Monday, May 12, 2014

Change the World!





I’m so pleased to be participating again in the Diabetes Blog Week hosted by Karen Graffeo over at Bitter~sweet.  Every day this week I’ll be posting on a specific topic along with a ton of other diabetes bloggers.  At the end of each post I’ll give you a link where you can go and read all the other posts.  It’s a great way to find other diabetes blogs and “get to know” some other folks with diabetes.  The prompt for this first day is to talk about a cause or issue that gets us fired up.  What am I passionate about when it comes to diabetes?

Oh my, so many things to choose from!  There’s the cost of diabetes care, lack of support in the real world, bickering over whose diabetes is worse (really?).  I could go on and on.  There is one thing, however, that I feel is of the utmost importance in reining in this runaway beast called diabetes:  Education.

There are four main areas where education is needed, in my humble opinion: education for the general public, education for people who have another form of diabetes, education for our health care providers and education for people who have type 2, (Yes, people who have other types of diabetes need education too, but I have type 2 and that is my focus.)

Educating the general public would help to alleviate some of the myths surrounding diabetes.  This would not only help those of us who have the disease, think diabetes police and those who feel compelled to tell us what we need to do in order to get rid of our diabetes, but it would make the public more aware of the symptoms and, hopefully, cause them to pay better attention to their own health.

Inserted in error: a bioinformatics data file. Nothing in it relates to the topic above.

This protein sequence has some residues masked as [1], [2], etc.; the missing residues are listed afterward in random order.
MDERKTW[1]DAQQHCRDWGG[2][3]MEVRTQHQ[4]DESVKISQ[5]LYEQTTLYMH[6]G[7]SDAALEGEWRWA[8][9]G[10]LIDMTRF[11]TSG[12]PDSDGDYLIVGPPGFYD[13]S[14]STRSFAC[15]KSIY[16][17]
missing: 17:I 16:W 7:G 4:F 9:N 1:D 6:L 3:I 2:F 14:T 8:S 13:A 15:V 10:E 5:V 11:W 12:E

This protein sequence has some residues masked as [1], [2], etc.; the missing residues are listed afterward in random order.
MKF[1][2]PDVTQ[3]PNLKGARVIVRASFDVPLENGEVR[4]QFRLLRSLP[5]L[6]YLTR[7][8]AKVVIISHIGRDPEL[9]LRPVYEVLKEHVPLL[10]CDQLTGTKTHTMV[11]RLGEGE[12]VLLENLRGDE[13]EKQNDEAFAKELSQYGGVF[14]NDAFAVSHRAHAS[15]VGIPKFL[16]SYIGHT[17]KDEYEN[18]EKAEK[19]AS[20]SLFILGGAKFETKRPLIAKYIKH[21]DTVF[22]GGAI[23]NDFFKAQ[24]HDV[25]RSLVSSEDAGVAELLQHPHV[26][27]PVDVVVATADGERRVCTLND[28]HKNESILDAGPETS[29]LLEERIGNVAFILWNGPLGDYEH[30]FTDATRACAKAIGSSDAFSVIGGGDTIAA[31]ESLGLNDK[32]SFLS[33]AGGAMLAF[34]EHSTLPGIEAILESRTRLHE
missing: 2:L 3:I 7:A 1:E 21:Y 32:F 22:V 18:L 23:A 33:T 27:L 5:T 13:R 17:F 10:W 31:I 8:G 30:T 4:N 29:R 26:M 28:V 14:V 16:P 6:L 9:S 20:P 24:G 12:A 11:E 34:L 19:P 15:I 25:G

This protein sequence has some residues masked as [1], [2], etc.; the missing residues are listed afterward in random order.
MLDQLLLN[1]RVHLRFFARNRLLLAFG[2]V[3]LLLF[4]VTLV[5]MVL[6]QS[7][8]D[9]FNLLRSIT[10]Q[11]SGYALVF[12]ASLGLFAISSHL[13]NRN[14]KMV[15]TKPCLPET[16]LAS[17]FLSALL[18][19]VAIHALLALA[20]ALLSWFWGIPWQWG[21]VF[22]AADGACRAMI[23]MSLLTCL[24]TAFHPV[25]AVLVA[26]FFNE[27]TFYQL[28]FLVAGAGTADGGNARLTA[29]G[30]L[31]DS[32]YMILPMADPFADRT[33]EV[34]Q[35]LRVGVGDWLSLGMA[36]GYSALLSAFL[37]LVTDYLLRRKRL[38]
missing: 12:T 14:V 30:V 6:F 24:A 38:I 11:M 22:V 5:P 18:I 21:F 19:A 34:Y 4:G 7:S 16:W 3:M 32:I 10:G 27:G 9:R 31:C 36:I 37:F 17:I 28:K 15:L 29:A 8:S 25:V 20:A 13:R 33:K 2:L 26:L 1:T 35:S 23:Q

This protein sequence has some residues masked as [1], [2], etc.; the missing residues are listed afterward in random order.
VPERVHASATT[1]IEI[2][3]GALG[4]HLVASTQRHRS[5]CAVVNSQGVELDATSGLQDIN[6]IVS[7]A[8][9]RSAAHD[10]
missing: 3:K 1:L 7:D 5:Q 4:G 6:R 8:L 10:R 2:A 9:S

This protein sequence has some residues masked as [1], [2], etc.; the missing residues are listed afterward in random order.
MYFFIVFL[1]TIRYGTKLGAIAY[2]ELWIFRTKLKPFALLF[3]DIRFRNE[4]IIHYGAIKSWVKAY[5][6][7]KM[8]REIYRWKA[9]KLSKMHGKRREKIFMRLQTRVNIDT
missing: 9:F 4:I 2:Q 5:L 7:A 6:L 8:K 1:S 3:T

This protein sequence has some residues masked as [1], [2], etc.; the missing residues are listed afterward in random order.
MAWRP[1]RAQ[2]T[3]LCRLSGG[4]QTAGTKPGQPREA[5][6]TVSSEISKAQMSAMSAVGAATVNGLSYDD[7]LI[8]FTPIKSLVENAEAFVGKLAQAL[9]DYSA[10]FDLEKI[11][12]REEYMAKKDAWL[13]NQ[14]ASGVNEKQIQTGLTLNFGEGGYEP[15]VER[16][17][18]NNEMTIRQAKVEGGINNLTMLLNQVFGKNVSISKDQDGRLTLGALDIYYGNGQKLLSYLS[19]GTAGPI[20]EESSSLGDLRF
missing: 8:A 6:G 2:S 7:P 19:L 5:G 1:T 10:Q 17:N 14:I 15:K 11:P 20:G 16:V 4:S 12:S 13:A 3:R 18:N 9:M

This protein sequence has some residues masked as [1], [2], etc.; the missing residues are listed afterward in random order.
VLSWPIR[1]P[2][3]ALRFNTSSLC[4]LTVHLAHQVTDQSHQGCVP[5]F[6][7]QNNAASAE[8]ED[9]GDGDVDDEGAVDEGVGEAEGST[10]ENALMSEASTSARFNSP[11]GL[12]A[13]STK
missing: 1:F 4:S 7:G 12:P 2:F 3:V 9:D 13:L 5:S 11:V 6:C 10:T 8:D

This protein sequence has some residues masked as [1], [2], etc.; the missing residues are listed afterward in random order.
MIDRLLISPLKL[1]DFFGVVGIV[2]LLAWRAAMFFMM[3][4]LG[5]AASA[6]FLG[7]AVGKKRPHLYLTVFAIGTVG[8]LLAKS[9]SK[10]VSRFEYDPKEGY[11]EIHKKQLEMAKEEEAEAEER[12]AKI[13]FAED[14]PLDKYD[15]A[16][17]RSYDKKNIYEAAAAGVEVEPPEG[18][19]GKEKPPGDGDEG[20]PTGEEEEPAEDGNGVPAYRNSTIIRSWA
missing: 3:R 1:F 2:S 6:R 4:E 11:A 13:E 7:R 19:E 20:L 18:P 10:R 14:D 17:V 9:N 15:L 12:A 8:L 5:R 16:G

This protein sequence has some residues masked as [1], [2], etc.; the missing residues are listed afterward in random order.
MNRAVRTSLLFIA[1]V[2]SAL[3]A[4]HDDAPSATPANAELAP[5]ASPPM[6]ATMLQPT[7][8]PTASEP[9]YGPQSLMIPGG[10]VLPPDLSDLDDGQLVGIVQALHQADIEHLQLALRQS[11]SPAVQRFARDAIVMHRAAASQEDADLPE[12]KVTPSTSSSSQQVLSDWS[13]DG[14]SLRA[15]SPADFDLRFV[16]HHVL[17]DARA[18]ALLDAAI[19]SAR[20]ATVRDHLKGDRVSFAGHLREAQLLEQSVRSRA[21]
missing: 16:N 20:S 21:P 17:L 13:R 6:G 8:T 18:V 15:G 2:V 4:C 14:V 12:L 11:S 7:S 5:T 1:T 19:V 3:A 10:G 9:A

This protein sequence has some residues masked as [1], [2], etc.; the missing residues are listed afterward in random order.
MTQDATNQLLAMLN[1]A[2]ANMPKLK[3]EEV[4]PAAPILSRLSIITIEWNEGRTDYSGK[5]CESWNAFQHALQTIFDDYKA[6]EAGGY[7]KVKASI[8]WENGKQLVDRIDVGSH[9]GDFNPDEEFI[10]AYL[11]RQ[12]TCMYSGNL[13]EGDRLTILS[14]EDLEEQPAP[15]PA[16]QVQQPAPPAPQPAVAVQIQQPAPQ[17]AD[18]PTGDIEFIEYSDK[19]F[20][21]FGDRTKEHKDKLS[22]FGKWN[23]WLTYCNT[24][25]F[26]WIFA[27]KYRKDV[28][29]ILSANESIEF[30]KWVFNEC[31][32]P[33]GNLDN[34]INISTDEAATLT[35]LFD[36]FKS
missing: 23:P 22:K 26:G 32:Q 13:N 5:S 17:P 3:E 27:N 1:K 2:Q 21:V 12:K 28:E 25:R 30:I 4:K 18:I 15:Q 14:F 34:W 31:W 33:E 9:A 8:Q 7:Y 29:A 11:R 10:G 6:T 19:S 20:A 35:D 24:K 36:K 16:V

This feeds right into educating people who have diabetes, but a type other than type 2.  Yes, even people who know what it’s like to live with diabetes don’t always understand the intricacies of type 2.  No, it’s not just avoiding soda and no, we didn’t do this to ourselves.

Our health care providers need educating too?  Really?  Oh yes, really.  I’ve read too many stories of people with type 2 being dismissed, bullied, and sent out the door without proper education.  These people are told that they should lose weight and add exercise.  Many, many doctors honestly believe that people with type 2 did this to themselves, that they lack willpower, that they are non-compliant and they just need to eat better, take this pill and get on with it.  I attended a Taking Control of Your Diabetes conference where Dr. Edelman, an endocrinologist who has type 1, told us that there is about 5 minutes spent in medical school on diabetes.  Just because your doctor has a medical degree doesn’t mean that they know everything about diabetes.  Really.

But the most important group of people who need education is people who have type 2 diabetes.  This is what stirs the most passion in me.  Too many people think that type 2 diabetes isn’t that serious and all they need to do is pop a pill and they can go merrily on their way, eating whatever they want and making no changes to their lifestyle.  THIS is the one thing that will cause this epidemic to balloon into a catastrophe.  When I was diagnosed I wasn’t offered any education; no chance to meet with a CDE or nutritionist.  I was left to figure it out on my own.  That actually made me more aware and caused me to realize that it’s up to me to do this, but many, many people don’t/won’t do that.  Type 2 diabetes is a disease that gets no respect.  Sure, there are lots of warnings about the horrible things that can happen to our bodies when we have diabetes but people don’t seem to really get it.  There’s confusion over diet, there’s confusion over medications, and can we exercise or not?  So many questions and so little quality information.